Demand For "Greener" Cleaning Products Sparks Industry Changes

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February 12, 2008 | 67,371 views

Growing consumer demand for environmentally-friendly cleaning products has moved "green" cleaning supplies from a fringe industry to an economic powerhouse that has attracted the attention of big corporations.

Suppliers are increasingly providing cleaning products that contain natural or naturally-derived ingredients, while avoiding the use of environmentally-harmful chemicals. Clorox is the latest to offer a line of these products, which will be marketed under the name Green Works.

Chemical manufacturers are working to come up with new ingredients that are both environmentally-friendly and high-performance.

Many of your most common household products contain potentially toxic chemicals. Although you may not have reflected on this; you can easily absorb most of these chemicals through your skin, and you can also breathe them into your lungs.

Over time, these toxins can build up in your system (and in the environment) and cause any number of unpredictable effects. For example:

It's always best to avoid using chemicals to clean, sanitize or deodorize your home. But until the self-cleaning kitchen becomes a reality, you are left with the practical challenge of selecting effective yet safe cleaning agents that won't poison you or your family.

As this article points out, it’s becoming easier to seek out more natural laundry detergents and cleaning products as more companies are following public demand. Your local health food store is a good place to start.

But there’s an even easier way to keep your household sparkling clean, without cleaning out your wallet; make them from scratch! Because you don’t need a chemical degree to make many, if not all, of your cleaners from common household items.

How to Clean and Sanitize Without Harmful Chemicals

Items, such as vinegar, baking soda, salt, and lemon juice can get the job done just as well -- sometimes even better -- than their toxic counterparts.

For example, vinegar combined with hydrogen peroxide works exceptionally well as both a disinfectant and sanitizer.

Cleaning mirrors and windows is as easy as adding a quarter-cup of white vinegar per quart of water. Add a few drops of liquid dish soap to the mixture if windows or mirrors are really dirty, but be very careful not to use any that contain harmful antibacterial substances.

If you're still using air fresheners because you like a scented environment, consider safer alternatives like therapeutic essential oils. Many of them also have the added bonus of being antibacterial agents. Just bear in mind that essential oils are NOT the same thing as fragrance oils. Fragrance oils are artificially created and often contain synthetic chemicals -- so make sure the essential oil you use is of the highest quality and 100 percent pure.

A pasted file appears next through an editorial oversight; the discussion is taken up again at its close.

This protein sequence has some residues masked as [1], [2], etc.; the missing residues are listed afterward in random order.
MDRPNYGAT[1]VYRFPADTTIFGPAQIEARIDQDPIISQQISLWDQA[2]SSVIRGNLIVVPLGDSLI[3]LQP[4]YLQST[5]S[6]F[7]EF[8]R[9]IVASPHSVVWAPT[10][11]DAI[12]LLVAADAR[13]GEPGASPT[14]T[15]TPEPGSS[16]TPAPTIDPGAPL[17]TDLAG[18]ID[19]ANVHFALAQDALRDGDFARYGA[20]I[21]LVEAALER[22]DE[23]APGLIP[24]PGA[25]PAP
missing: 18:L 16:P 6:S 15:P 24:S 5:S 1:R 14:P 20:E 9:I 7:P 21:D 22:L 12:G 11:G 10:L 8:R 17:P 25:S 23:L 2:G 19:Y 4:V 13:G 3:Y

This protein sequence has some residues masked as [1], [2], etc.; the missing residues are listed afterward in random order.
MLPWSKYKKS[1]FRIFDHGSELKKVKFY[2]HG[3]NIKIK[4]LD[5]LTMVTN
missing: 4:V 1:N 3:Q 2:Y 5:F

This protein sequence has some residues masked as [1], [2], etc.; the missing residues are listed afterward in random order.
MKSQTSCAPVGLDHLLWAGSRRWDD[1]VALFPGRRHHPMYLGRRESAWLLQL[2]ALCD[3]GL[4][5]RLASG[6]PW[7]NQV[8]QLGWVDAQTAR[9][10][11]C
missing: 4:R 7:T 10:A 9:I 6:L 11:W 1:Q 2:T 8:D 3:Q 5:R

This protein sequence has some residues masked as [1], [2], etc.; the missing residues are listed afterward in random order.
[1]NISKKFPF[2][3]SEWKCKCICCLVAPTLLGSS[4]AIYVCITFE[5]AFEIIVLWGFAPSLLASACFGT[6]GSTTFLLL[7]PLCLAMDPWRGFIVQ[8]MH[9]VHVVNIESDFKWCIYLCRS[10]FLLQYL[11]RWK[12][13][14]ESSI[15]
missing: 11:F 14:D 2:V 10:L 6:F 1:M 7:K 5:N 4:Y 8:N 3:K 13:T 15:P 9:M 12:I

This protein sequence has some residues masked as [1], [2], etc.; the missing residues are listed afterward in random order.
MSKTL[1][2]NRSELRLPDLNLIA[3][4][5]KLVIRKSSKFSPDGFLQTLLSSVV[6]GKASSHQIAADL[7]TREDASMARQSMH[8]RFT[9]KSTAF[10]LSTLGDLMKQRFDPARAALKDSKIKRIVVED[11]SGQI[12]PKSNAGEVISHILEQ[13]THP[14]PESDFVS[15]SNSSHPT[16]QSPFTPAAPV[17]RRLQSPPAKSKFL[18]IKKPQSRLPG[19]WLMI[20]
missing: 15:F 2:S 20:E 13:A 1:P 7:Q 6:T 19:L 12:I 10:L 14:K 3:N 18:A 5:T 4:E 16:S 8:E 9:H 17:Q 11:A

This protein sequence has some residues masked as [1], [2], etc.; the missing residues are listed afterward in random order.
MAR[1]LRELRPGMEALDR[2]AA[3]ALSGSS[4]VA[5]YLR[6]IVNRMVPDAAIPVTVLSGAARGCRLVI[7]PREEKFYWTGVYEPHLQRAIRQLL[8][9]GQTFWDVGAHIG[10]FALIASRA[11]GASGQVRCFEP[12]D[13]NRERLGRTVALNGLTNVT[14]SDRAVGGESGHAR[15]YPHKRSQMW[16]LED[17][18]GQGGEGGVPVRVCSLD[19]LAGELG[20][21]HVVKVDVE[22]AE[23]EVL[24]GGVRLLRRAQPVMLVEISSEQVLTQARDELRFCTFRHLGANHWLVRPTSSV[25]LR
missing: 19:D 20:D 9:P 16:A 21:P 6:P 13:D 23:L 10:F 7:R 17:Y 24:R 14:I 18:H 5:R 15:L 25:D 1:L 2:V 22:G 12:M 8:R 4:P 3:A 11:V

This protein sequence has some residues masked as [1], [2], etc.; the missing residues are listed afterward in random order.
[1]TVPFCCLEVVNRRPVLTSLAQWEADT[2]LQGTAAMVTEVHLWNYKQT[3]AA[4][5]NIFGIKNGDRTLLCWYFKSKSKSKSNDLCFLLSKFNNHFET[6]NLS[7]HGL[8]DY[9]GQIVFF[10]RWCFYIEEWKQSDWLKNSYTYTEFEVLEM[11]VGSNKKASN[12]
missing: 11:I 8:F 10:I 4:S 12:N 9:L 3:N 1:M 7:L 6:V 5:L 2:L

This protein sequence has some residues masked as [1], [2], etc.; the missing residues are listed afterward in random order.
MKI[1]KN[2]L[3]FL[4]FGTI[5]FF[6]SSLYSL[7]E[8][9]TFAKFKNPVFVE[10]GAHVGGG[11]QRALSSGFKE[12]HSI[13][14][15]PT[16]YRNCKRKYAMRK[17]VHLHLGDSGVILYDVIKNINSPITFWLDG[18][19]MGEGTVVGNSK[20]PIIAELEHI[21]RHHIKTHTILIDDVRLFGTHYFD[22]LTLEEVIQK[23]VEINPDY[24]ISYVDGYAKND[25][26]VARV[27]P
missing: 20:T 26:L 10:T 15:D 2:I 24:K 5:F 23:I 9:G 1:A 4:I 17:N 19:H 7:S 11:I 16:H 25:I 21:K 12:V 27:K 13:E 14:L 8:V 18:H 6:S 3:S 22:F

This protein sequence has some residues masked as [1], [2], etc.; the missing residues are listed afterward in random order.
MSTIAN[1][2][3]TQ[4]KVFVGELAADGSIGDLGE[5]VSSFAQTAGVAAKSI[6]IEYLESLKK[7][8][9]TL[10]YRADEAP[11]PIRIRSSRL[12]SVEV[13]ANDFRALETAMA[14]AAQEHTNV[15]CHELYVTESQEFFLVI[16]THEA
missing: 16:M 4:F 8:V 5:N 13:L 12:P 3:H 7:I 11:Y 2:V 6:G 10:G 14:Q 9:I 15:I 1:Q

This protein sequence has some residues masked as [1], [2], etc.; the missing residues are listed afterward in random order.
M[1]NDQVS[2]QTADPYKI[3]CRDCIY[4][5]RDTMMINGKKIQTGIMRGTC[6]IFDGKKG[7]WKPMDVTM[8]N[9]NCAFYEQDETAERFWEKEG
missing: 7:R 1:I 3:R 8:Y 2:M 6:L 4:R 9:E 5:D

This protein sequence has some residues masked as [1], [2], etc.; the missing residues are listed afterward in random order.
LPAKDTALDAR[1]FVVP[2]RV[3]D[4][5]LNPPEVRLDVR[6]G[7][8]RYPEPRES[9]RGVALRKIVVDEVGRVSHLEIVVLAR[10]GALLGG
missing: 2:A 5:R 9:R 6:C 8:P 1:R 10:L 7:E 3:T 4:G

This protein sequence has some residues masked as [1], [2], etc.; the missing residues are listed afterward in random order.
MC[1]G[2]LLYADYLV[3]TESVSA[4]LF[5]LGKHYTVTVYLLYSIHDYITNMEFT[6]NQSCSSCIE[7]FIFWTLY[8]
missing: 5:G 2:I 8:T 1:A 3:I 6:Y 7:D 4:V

Most people know that baking soda is an ideal means to absorb odors in your refrigerator, but did you know it’s also a real powerhouse when it comes to cleaning? 

Here’s half a dozen examples of how plain and simple baking soda can replace dangerous commercial cleaning products in your home:

 

 

 

 

 

I also recommend you modify the way you use your existing towels, sponges, rags and other conventional tools you use to clean your home with, as

1) they are some of the top sources for illness-causing germs in your home; and

2) they do a very poor job of cleaning the biological and toxic aspects of dirt in your home

Last year I posted an interesting study that documented the only real value of a microwave, and that is to use it to sterilize these items.

A University of Florida team found that putting your wet sponge in the microwave for two minutes at full power could kill 99 percent of a wide range of bacteria, viruses and parasites (including B. cereus spores after four minutes, which are normally able to survive extreme heat and radiation).

Keep in mind, however, that you MUST SOAK THE SPONGE BEFORE MICROWAVING IT, or else it will likely catch fire and possibly ruin the microwave, if not your house. Additionally, the way this works is by causing the water in the sponge to turn to hot steam, which is what kills the bacteria. Also make sure the sponges do not contain any metallic components.

Zapping your sponges in the microwave every other day will decontaminate them better than simply putting them in the dishwasher, which is the strategy I had been using previously.

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